★★★★ DVD/BLU-RAY: THE PARTY Sally Potter’s deliciously dark comedy provides an hour of brilliance in 70 minutes
Take one of the strongest casts in British cinema and put them in a confined space; it was always going to be fun. Sally Potter’s The Party sets its sights on the duplicitous liberal elite, where venality hides behind paper-thin morals.
Janet (Kristen Scott Thomas) is hosting a get-together in celebration of her promotion to Shadow Health Secretary. Her husband Bill (Timothy Spall) is strangely quiet, barely acknowledging the arrival of their guests: the brilliantly sour April (Patricia Clarkson), her new-age life coach partner Gottfried (Bruno Ganz), feminist academic Martha (Cherry Jones), and her pregnant wife Jinny (Emily Mortimer). Once coked-up banker Tom (Cillian Murphy) joins proceedings, the pleasantries fall away as Bill reveals his big secret.
The exposition-heavy dialogue creaks through the opening 10 minutes, with every character explaining each other’s jobs and relationships as if being tested. It’s unsubtle, but it puts the pieces in place, allowing the film to swiftly move into anarchy. Every character is vain and hypocritical, desperately battling their own impulses to appear tolerable. When secrets start spilling over, fragile factions form in a pressure cooker environment, allegiances quickly changing with each reveal.Once in full flow, it’s a pure joy to watch; the cast have a riot, bouncing around the rooms to an eclectic soundtrack provided by Bill’s record player. There are moments of true comic gold, from The Thick of It-style implications of the Shadow Health Secretary’s husband going private for a terminal diagnosis, to the daft panic when searching for the right music to revive a dying man. Disappointingly, the ending peters out with a whimper, unable to find a satisfying conclusion to the madness. The final reveal attempts one more rug pull, but it feels cheap in comparison to the excellence preceding it.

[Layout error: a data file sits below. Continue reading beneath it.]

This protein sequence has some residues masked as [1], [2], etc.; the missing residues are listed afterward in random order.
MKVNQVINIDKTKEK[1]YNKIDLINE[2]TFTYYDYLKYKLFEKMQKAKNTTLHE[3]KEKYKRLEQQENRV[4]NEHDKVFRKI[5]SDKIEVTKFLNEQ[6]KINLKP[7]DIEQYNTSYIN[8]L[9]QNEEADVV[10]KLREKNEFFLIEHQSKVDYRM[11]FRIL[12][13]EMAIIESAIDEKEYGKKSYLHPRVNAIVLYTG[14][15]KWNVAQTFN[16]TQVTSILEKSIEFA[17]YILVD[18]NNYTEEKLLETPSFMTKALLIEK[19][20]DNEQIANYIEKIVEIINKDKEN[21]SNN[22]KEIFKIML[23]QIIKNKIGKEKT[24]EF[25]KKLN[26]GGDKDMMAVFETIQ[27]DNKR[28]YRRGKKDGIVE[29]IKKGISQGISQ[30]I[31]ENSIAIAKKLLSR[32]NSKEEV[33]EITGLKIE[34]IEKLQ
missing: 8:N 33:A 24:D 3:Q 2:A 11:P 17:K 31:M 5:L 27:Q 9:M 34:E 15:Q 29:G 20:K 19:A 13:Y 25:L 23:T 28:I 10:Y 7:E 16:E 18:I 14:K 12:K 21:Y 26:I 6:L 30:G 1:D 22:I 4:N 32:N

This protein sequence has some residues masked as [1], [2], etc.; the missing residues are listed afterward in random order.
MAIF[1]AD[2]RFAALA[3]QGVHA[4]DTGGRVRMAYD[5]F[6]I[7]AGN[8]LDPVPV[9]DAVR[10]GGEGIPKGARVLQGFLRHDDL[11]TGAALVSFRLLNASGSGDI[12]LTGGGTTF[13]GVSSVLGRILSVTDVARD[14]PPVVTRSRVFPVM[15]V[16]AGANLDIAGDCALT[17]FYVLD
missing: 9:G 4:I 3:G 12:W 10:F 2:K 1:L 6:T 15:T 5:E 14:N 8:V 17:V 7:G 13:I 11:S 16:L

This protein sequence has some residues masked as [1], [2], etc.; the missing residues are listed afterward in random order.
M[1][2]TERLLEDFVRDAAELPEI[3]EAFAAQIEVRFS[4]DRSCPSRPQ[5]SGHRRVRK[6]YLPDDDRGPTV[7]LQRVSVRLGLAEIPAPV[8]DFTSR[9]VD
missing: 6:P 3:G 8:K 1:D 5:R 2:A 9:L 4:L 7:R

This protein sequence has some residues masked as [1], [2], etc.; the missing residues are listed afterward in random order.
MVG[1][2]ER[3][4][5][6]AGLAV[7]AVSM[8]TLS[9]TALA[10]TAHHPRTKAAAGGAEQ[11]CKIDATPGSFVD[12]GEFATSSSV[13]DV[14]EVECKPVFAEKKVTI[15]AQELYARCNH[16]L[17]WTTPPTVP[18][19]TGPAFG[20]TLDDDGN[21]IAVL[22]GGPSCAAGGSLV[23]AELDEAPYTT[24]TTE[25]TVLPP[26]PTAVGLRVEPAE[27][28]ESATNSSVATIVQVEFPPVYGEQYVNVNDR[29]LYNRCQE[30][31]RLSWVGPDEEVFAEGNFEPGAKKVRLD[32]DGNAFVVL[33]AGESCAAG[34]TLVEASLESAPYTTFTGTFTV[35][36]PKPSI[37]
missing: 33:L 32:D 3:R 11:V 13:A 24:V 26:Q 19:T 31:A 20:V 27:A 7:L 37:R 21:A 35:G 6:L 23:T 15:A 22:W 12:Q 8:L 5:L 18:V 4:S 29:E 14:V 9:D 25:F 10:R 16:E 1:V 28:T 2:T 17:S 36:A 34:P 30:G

It’s easy to imagine The Party starting life as a stage play, with its single setting and elements of farce, but it is a visual treat on the screen. The black and white presentation gives events a surreal grandeur, turning a middle-class suburban home into a monochromatic stage. Close ups of frantic faces (in particular, king of the crazed looks Cillian Murphy) build a claustrophobic atmosphere, highlighting every twitch as an amplified tell.
The house itself was a purpose-built set, as revealed in the special features on this release. After scouting various locations, production designer Carlos Conti and director Potter combined their favourite elements to create the ideal layout on a soundstage. The documentary on its construction is surprisingly fascinating, showing the lengths gone to make the rooms appear convincingly lived in. It emphasises the role that the house plays, perfectly designed to appear simultaneously spacious and suffocating on film.
Also included is a huge collection of interviews from the entire cast, along with Sally Potter and the film’s producers. It confirms that the script’s wit and depth was a major draw for the cast, who can demand hefty fees on more commercial vehicles. It’s a shame that the presentation of the interviews is so unimaginative, nothing more than soundbites presented with minimum effort. Still, it’s more than most British indies offer on home release, and worth it for that hour of perfect madness.
Overleaf: watch the trailer for The Party